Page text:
The US environmental consulting and engineering (C&E) sector grew by 4.0% to reach $31.3bn in 2017, according to the latest market research published by Environmental Business Journal (EBJ). It represents a more than doubling of the 1.4% growth rate reported in 2016 and, according to EBJ, consultants can expect 2018 to deliver much of the same.
The environmental C&E industry’s strong 2017 performance was driven by robust performances across its three largest private client sector areas, notably oil & gas (+8.3%), chemical/pharmaceutical (+7.3%) and power utilities (+5.9%). Meanwhile, government spending - amounting to c$15bn and representing approximately 48% of total industry revenue - was up a modest 2.2% but nonetheless an improvement on the 0.1% decline in the previous year. The findings also revealed a continued upward trend in international work, with 5.8% of the 2017 revenue total derived from outside the US.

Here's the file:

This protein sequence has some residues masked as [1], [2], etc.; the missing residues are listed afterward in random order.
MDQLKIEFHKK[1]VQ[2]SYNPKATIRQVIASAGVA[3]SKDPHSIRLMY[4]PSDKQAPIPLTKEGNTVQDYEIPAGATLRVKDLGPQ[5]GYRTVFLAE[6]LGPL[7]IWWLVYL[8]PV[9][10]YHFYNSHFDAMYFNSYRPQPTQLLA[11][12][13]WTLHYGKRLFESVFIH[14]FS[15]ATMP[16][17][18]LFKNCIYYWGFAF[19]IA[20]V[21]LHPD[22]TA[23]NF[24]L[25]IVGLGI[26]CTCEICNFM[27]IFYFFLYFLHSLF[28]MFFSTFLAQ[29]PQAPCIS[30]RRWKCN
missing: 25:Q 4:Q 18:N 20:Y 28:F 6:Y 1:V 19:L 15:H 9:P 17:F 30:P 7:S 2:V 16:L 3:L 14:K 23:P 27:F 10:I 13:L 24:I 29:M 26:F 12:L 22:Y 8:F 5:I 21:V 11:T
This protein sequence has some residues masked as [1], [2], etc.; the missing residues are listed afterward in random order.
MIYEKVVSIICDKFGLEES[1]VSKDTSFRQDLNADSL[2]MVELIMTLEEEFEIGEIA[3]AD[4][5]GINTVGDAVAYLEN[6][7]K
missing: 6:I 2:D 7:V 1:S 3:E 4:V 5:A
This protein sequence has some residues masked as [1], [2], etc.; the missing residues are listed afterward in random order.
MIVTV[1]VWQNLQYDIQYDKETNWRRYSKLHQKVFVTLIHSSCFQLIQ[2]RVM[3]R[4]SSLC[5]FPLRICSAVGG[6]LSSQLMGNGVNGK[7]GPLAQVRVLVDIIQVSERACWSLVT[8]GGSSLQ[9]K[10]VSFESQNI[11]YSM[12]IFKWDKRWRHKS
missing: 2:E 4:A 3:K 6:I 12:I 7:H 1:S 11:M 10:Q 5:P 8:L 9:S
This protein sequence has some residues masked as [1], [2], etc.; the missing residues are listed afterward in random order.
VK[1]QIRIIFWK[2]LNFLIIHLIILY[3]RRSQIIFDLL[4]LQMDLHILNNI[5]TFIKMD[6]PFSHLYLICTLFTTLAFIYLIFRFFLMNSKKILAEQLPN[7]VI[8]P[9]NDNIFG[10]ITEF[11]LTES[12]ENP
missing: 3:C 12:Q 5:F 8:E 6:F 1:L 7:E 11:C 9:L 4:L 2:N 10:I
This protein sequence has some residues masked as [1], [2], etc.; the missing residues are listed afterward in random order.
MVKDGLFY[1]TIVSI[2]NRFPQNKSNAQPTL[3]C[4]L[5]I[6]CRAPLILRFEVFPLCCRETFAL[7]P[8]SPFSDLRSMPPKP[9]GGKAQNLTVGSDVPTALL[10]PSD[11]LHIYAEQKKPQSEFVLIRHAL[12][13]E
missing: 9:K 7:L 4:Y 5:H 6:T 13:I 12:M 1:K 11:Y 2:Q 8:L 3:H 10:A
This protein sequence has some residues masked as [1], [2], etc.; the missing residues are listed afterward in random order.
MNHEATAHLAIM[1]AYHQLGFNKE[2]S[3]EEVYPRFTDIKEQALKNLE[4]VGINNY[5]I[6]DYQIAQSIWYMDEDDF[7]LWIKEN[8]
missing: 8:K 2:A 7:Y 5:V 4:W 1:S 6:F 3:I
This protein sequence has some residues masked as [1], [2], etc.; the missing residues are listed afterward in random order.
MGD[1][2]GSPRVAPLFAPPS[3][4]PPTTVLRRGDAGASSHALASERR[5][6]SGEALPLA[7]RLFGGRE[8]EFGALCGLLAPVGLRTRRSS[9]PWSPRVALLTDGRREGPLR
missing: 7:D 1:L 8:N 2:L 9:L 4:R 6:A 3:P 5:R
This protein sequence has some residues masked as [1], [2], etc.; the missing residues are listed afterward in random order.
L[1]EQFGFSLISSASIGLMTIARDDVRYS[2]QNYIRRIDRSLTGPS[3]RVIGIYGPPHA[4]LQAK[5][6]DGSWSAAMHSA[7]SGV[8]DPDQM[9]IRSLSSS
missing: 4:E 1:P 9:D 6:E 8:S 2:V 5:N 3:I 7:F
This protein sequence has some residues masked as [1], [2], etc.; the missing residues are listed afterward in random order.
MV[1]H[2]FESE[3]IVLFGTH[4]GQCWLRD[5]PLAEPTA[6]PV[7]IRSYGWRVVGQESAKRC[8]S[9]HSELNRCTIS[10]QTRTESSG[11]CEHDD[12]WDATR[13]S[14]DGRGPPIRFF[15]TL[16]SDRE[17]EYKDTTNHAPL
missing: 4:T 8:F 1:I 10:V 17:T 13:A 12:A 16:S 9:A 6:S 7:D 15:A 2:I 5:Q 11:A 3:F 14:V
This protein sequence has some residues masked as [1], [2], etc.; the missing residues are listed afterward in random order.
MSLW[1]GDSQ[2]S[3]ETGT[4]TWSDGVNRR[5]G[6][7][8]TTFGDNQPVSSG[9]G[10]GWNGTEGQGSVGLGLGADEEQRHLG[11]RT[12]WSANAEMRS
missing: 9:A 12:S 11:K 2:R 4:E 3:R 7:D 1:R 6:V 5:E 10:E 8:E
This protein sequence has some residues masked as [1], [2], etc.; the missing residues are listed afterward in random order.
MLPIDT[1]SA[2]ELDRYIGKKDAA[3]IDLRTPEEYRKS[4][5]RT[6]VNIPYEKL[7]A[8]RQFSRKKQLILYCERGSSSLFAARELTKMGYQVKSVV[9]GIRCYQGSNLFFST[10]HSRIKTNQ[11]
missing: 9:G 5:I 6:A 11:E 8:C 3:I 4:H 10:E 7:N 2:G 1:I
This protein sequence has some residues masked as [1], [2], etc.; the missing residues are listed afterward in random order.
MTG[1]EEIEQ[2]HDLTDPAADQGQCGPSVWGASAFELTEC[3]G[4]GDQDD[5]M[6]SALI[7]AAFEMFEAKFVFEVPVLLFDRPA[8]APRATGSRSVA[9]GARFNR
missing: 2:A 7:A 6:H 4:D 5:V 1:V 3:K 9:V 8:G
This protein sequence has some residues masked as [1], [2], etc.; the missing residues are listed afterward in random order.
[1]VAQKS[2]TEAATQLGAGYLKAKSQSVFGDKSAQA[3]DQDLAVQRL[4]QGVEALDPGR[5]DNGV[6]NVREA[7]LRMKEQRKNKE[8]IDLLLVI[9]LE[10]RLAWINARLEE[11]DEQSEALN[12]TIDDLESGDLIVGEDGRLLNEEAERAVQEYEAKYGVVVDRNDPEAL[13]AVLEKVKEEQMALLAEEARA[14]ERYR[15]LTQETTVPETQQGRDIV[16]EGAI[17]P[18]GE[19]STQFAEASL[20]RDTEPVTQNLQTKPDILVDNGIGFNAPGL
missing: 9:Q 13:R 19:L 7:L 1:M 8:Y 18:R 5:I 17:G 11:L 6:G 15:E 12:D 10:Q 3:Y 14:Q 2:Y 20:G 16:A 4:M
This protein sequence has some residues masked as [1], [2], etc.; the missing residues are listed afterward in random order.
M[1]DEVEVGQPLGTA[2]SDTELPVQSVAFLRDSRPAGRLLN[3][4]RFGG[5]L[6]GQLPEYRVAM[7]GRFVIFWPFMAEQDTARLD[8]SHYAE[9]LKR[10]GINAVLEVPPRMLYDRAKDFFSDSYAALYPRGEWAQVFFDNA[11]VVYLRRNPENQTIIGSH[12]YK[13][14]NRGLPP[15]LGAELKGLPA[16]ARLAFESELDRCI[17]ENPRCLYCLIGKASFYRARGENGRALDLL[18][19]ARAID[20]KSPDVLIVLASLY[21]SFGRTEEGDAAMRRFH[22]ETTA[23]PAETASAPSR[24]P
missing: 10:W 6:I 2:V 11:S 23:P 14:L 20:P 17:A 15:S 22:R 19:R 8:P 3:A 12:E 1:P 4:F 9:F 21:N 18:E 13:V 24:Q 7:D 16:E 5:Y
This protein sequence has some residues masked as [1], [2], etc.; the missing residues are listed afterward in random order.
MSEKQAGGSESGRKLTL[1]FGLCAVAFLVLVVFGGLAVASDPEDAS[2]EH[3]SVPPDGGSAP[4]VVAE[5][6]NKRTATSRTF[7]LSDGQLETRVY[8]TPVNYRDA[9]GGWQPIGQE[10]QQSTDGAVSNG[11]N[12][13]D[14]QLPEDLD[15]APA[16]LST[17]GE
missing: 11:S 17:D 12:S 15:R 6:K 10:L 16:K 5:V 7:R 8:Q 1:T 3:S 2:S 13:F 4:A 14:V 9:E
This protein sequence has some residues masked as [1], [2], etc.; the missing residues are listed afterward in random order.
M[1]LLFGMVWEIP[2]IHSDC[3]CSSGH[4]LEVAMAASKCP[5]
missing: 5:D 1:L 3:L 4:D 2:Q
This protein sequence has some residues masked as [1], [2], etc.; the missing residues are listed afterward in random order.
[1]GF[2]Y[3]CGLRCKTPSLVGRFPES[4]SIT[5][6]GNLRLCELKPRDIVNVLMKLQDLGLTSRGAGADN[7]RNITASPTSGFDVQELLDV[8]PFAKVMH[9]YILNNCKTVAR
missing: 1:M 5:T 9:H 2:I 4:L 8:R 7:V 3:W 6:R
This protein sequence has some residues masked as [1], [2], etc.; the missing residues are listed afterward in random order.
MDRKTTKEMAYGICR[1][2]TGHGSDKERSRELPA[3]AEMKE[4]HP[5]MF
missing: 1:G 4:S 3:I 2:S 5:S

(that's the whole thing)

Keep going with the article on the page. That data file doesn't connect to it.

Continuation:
In terms of market share, the US top five C&E firms – AECOM, Jacobs, Tetra Tech, Stantec and Arcadis – dominate the market with a combined 28% share, up from 23% a year earlier.
Although the market as a whole experienced growth, the number of firms reporting rising revenues year-on-year was down slightly at 67% compared to 69% in 2016 and 73% in 2015. Furthermore, once again the largest players failed to keep pace, with growth amongst the >$1bn revenue players of 2.8% in 2017 (albeit a welcome reversal of the -0.4% in 2016). That said, moving down a tier, the >$100m banding of firms enjoyed an above market average growth rate of 5.4%.
EBJ’s projection for 2018 suggests an equally solid, perhaps even stronger, performance with predicted market growth of 4.0-4.5%, which if realised would be its best since 2012. However, EBJ cautions 2019 may be less bountiful "as more concerns cloud the horizon than the promise of new drivers," with predicted growth slowing to 3.0-3.5%, dragged down by expectations of a sharp drop in oil prices and the possibility of a correction in financial markets potentially leading to a recession in the US. The government shutdown that dragged from late 2018 into the start of 2019 could also "hobble growth" for a year or two, it is suggested.